Another man exits the coffee shop, hands Cherokee a rolled-up five dollar bill, then heads to the VW van parked at the curb and drives off, the head of his large yellow Labrador Retriever hanging out the passenger-side window, perusing the sidewalk cafe setting that fades into the distance.
The man is done with his breakfast, heads out the rear exit to the back parking lot where his car awaits in the free parking that's all too hard to find, and retrieves his camera. He checks the various settings on the rear screen, making sure the ISO is set to 100, and attaches the manual focus film lens to the camera's adapter ring.
Manual focus. An anachronism in this age of auto-everything, of which he's consciously aware. One just can't place the camera hurriedly up to one's face and snap a picture while relying on the camera's automation to properly determine the plane of focus. Camera's aren't intelligent, contrary to what the adverts might state; they don't know your creative intent, where you'd wish to place the plane of best focus within the image field. Hence one reason why he prefers to manually focus the lens himself. His other lenses, the autofocus ones that came with the camera, have a manual focus override, but it's not a direct focusing of the mechanics of the lens, more like fly-by-wire, similar to the way modern aircraft are controlled, with an intrinsic delay and lack of direct mechanical feedback. No, this manual-focus lens has a real distance scale, a real mechanically-coupled focus ring, and a manually adjustable aperture ring that click-click-clicks in discrete little elegantly mechanical steps, that he can look down at and tell what setting it's at before he ever places the camera up to his face. There is no poking around at electronic screens to control these camera settings, more like the physicality of a real tool. Maybe that's it, the realness of it. Or maybe he's a control freak, he thinks, as if his favoring of manual camera controls is an overt symptom of some hidden psychological condition, which he'd rather not think about right now, because right now the late-winter's morning light is perfect, and the weather is balmy enough for a light jacket, and there are images to find and capture.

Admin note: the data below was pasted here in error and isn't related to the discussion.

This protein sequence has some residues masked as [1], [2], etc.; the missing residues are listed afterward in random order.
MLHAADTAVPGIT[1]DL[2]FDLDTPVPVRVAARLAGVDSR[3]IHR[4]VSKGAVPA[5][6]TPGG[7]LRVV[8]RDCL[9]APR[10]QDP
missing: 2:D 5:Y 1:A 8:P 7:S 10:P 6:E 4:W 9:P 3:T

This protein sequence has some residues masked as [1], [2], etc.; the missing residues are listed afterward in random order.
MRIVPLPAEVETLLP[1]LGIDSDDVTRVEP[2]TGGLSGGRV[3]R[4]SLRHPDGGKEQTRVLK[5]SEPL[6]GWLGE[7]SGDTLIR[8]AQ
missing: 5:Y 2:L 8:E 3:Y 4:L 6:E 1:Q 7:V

It's an hour later, and he's wandered the side streets and alleys of the city in search of that elusive image that might have escaped his grasp during the many previous camera walks he's taken on these same streets. He's sitting in another coffee shop, half a mile up the street from breakfast, a bit more upscale, the price for a cup a dollar higher. Traffic passes by outside the window, while affluent middle-class patrons chat over breakfast or stare into their computer screens. There's roadside construction going on the street outside, workers in hardhats and work boots dragging hoses and manning shovels, while pedestrians walk back and forth to who-knows-where, and large red city buses, along with numerous smaller cars, pass left and right, busy on their way to wherever it is they're going, as if a city were merely an assemblage of destinations to be pursued, as if people could not possibly stand still for very long, as if being in-transit were some permanent mental state.
His coffee cup is empty and stomach satisfied and so he, too, picks up his things and heads out the door, in-transit to who-knows-where, in search of another illusive image.
(Written on AlphaSmart Neo, photo via Lumix G1 with manual-focus Minolta MD 28mm lens attached)